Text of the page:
Oldhamstock Parish Church

  • Dedication: St Michael
  • Diocese of St Andrews
  • Deanery of Haddington/Lothian

Few records survive of the medieval parish church of Oldhamstocks.  What appears to be the earliest mention of the church in a surviving source is the record of its dedication to St Michael,(1) by Bishop David de Bernham of St Andrews on 19 October 1242.(2)  It appears as a free parsonage in the accounts of the papal tax-collector in Scotland in 1276, when the executor for the late rector was recorded as paying 10 merks 4s 4½d in the first year of the taxation.(3)  Identification of its dedication occurs in the testament of Alexander Hume of Dunglass, dated 3 February 1423-4, which made provision for pro anima masses on Alexander’s behalf to be said annually by one chaplain in the church of St Michael of ‘Aldhampstocks’.(4)  It remained independent throughout the pre-Reformation period with rectors being identified in 1450, 1488 and 1538.(5)  In 1451, however, a £5 portion of its teind income was diverted to the new collegiate church of Dunglass, which was founded within the parish, since it was commented that ‘the rector can do without them’.(6)  Oldhamstocks, however, remained an independent parsonage at the Reformation, at which time it was recorded that 13 merks of the teinds were due to a prebend in the collegiate church, while the parsonage, pertaining to Mr Thomas Hepburn, was valued at £186 13s 4d.(7)

Saint Michael

Michael is an archangel in Judaism, Christianity, and Islam. In Roman Catholic, Eastern Orthodox, Anglican, and Lutheran systems of faith, he is called "Saint Michael the Archangel" and "Saint Michael". In the Oriental Orthodox and Eastern Orthodox religions, he is called "Saint Michael the Taxiarch".

Michael is mentioned three times in the Book of Daniel. The idea that Michael was the advocate of the Jews became so prevalent that, in spite of the rabbinical prohibition against appealing to angels as intermediaries between God and his people, Michael came to occupy a certain place in the Jewish liturgy.

In the New Testament Michael leads God's armies against Satan's forces in the Book of Revelation, where during the war in heaven he defeats Satan. In the Epistle of Jude Michael is specifically referred to as "the archangel Michael". Catholic sanctuaries to Michael appeared in the 4th century, when he was first seen as a healing angel, and then over time as a protector and the leader of the army of God against the forces of evil.

'Saint Michael the Archangel, defend us in battle. Be our protection against the wickedness and snares of the devil; May God rebuke him, we humbly pray; And do thou, O Prince of the Heavenly Host, by the power of God, thrust into hell Satan and all evil spirits who wander through the world for the ruin of souls. Amen.'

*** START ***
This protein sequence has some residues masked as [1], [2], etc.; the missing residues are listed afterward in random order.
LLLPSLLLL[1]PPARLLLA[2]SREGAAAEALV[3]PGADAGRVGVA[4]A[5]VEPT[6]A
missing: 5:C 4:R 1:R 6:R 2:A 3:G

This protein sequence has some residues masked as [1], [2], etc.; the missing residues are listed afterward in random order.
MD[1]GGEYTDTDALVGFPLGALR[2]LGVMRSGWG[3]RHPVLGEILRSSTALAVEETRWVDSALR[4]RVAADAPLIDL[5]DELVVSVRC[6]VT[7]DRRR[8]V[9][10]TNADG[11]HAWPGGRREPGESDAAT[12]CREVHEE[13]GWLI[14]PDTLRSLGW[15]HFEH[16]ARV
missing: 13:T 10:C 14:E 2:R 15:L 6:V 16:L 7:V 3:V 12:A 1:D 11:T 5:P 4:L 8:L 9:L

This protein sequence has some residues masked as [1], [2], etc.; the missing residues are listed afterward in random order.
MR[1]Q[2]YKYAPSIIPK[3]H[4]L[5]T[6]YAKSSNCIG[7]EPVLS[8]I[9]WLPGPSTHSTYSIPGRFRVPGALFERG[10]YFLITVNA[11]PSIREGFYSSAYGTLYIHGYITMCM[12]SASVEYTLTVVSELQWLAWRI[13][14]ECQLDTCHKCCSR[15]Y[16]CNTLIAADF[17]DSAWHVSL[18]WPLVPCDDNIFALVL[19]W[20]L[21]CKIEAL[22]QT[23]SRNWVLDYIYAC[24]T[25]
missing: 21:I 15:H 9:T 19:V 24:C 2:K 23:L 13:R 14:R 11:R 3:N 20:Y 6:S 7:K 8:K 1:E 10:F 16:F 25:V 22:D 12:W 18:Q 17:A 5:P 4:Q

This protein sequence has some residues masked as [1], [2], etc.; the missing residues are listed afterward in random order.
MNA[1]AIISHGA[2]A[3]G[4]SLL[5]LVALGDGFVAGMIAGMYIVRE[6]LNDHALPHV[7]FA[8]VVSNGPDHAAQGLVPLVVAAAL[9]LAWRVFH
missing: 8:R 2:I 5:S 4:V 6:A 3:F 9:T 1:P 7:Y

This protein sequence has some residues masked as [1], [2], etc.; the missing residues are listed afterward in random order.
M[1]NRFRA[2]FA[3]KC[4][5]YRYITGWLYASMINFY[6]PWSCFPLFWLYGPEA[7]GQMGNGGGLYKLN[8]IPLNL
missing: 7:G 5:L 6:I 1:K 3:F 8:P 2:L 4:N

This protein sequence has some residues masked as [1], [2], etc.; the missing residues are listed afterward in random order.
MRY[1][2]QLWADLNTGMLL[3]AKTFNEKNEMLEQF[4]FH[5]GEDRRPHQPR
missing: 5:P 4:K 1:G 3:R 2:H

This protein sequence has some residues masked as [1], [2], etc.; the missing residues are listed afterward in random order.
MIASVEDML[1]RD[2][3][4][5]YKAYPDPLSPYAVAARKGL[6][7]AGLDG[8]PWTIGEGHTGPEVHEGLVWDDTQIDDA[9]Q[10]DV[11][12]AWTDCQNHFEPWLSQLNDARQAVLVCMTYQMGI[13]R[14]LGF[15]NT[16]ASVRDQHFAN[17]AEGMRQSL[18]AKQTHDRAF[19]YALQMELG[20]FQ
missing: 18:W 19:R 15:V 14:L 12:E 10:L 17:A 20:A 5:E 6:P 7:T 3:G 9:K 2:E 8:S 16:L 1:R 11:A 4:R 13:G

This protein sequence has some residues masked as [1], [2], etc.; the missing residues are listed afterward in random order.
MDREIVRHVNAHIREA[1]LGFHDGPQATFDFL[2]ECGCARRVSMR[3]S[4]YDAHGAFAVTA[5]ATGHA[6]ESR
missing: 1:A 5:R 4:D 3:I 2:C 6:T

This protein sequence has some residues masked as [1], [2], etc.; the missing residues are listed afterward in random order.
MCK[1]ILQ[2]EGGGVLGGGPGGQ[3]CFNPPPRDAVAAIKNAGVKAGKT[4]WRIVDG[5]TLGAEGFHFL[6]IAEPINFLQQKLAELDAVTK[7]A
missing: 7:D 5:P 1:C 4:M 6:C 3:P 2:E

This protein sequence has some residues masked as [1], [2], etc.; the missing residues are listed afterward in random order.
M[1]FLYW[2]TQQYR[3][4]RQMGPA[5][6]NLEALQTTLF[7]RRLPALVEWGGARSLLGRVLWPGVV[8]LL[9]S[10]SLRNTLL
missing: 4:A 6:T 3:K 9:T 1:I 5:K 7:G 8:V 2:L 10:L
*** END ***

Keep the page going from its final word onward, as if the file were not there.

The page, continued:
Oldhamstocks parish church was recast in 1701, a N jamb with a family aisle making it in to a T-plan. Signs of an older church include, in the E gable, a splayed double base-course of about the 14th century. The Hepburn aisle was added to this in 1581; the S door of this, however, probably dates to 1701. The pointed windows of the church are newer in workmanship if not in form, and although the staged W tower may be original (or even basically medieval), its belfry is of the later 18th century. A sundial, evidently of 1701, is bracketed from the SW corner of the church. Internally, the Hepburn aisle was developed as a 'chancel' in successive 20th century alterations. It has its original ashlar vault.

The original entrance, now blocked, has the date 1701 on the lintel, and the E gable of the Hepburn burial aisle contains two heraldic plaques, one dated 1581.

Historically, parishioners attended services at either Oldhamstocks parish church (Church of Scotland) or the Secessionist Free Church, which in 1890 moved to Cockburnspath and left its buildings in Oldhamstocks to be converted to private houses (Sunnyside and Leeside). In the 1940s there was at least one family, the Chapmans, who were Plymouth Brethren and they held services, including funerals, in their farmhouse at Oldhamstocks Mains.

Oldhamstocks parish church may date from the 1100s and although little of the earliest foundations remain, the later structures including the 16th century Hepburn aisle have been maintained and are in good repair. The 1824 watch house is disused and deteriorating but the graveyard, which contains memorial stones from the early 1600s, is still in use. The glebe was sold and the old manse, built in 1848, became a private home after the Oldhamstocks church was linked with St Helen’s, Cockburnspath in 1947 (which itself had united with St John’s Co’path in 1937).

In 1977 a bungalow manse was built at Thurston prior to the next linking of the churches with Innerwick in 1978. All three Church of Scotland congregations were united as Dunglass parish in 1994 and one minister now conducts a Sunday service at each church (see Innerwick parish – CD-ROM for more information). In 1997 the manse was moved again, this time back to Cockburnspath and another new house.

In 2000, the parish of Dunglass recorded some 450 members in total (Cockburnspath – 250, Innerwick – 150, Oldhamstocks – 50), there were far fewer regular attenders. The average Sunday attendance at Oldhamstocks was just ten or twelve. More attended Communion and Christmas services but at weddings and especially funerals, there might be standing room only.

References

Corpus of Scottish Churches https://arts.st-andrews.ac.uk/corpusofscottishchurches/site.php?id=158820

Canmore - National Record of the Historic Environment https://canmore.org.uk/site/58913/oldhamstocks-parish-church

East Lothian Fourth Statistical Account 1945-2000: The parishes of Dunbar, Innerwick, Oldhamstocks, Spott, Stenton. vol 6

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